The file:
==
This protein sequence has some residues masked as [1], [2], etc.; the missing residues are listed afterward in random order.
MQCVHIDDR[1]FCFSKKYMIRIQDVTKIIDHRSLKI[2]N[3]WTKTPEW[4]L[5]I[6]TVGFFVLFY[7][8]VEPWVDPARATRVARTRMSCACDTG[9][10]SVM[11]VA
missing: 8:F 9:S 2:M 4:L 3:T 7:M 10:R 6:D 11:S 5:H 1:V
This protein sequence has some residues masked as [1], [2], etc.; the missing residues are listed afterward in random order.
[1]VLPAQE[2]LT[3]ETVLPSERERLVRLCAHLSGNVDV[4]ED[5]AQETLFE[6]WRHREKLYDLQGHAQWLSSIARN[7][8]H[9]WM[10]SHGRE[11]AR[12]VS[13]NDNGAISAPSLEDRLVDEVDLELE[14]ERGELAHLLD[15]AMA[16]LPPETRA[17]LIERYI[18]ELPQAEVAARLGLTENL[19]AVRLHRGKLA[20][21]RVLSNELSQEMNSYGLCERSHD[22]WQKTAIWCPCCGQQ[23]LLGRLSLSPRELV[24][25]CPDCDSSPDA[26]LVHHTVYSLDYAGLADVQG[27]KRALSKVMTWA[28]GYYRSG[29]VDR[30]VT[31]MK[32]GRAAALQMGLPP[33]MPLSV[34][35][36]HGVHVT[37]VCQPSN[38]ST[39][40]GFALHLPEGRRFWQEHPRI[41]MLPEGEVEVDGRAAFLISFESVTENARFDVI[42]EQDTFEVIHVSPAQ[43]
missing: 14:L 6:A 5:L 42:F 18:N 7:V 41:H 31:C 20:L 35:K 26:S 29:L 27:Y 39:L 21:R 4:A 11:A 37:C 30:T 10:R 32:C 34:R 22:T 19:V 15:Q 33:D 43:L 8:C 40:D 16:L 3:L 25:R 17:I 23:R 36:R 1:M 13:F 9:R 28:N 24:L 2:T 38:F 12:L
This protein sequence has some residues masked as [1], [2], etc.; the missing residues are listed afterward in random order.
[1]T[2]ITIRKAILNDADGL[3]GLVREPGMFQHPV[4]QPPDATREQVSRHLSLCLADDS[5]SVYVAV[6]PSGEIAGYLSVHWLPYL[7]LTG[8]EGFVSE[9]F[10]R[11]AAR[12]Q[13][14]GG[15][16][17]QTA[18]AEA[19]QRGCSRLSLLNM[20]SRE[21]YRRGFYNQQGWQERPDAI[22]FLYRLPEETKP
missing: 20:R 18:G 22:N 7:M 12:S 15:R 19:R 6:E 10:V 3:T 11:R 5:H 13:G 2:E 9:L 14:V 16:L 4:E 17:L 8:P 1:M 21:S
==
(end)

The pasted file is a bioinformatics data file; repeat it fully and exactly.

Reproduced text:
This protein sequence has some residues masked as [1], [2], etc.; the missing residues are listed afterward in random order.
MQCVHIDDR[1]FCFSKKYMIRIQDVTKIIDHRSLKI[2]N[3]WTKTPEW[4]L[5]I[6]TVGFFVLFY[7][8]VEPWVDPARATRVARTRMSCACDTG[9][10]SVM[11]VA
missing: 8:F 9:S 2:M 4:L 3:T 7:M 10:R 6:D 11:S 5:H 1:V
This protein sequence has some residues masked as [1], [2], etc.; the missing residues are listed afterward in random order.
[1]VLPAQE[2]LT[3]ETVLPSERERLVRLCAHLSGNVDV[4]ED[5]AQETLFE[6]WRHREKLYDLQGHAQWLSSIARN[7][8]H[9]WM[10]SHGRE[11]AR[12]VS[13]NDNGAISAPSLEDRLVDEVDLELE[14]ERGELAHLLD[15]AMA[16]LPPETRA[17]LIERYI[18]ELPQAEVAARLGLTENL[19]AVRLHRGKLA[20][21]RVLSNELSQEMNSYGLCERSHD[22]WQKTAIWCPCCGQQ[23]LLGRLSLSPRELV[24][25]CPDCDSSPDA[26]LVHHTVYSLDYAGLADVQG[27]KRALSKVMTWA[28]GYYRSG[29]VDR[30]VT[31]MK[32]GRAAALQMGLPP[33]MPLSV[34][35][36]HGVHVT[37]VCQPSN[38]ST[39][40]GFALHLPEGRRFWQEHPRI[41]MLPEGEVEVDGRAAFLISFESVTENARFDVI[42]EQDTFEVIHVSPAQ[43]
missing: 14:L 6:A 5:L 42:F 18:N 7:V 41:H 31:C 20:L 35:K 26:S 29:L 27:Y 39:L 21:R 4:A 11:A 37:C 30:T 10:R 32:C 34:R 22:T 19:V 15:Q 33:D 43:L 8:C 40:D 16:L 3:L 25:R 17:I 23:R 36:R 1:M 13:F 9:R 28:N 24:L 2:T 38:F 12:L
This protein sequence has some residues masked as [1], [2], etc.; the missing residues are listed afterward in random order.
[1]T[2]ITIRKAILNDADGL[3]GLVREPGMFQHPV[4]QPPDATREQVSRHLSLCLADDS[5]SVYVAV[6]PSGEIAGYLSVHWLPYL[7]LTG[8]EGFVSE[9]F[10]R[11]AAR[12]Q[13][14]GG[15][16][17]QTA[18]AEA[19]QRGCSRLSLLNM[20]SRE[21]YRRGFYNQQGWQERPDAI[22]FLYRLPEETKP
missing: 20:R 18:G 22:N 7:M 12:S 15:R 19:R 6:E 10:V 3:T 11:R 5:H 13:G 2:E 9:L 14:V 16:L 4:E 17:L 8:P 1:M 21:S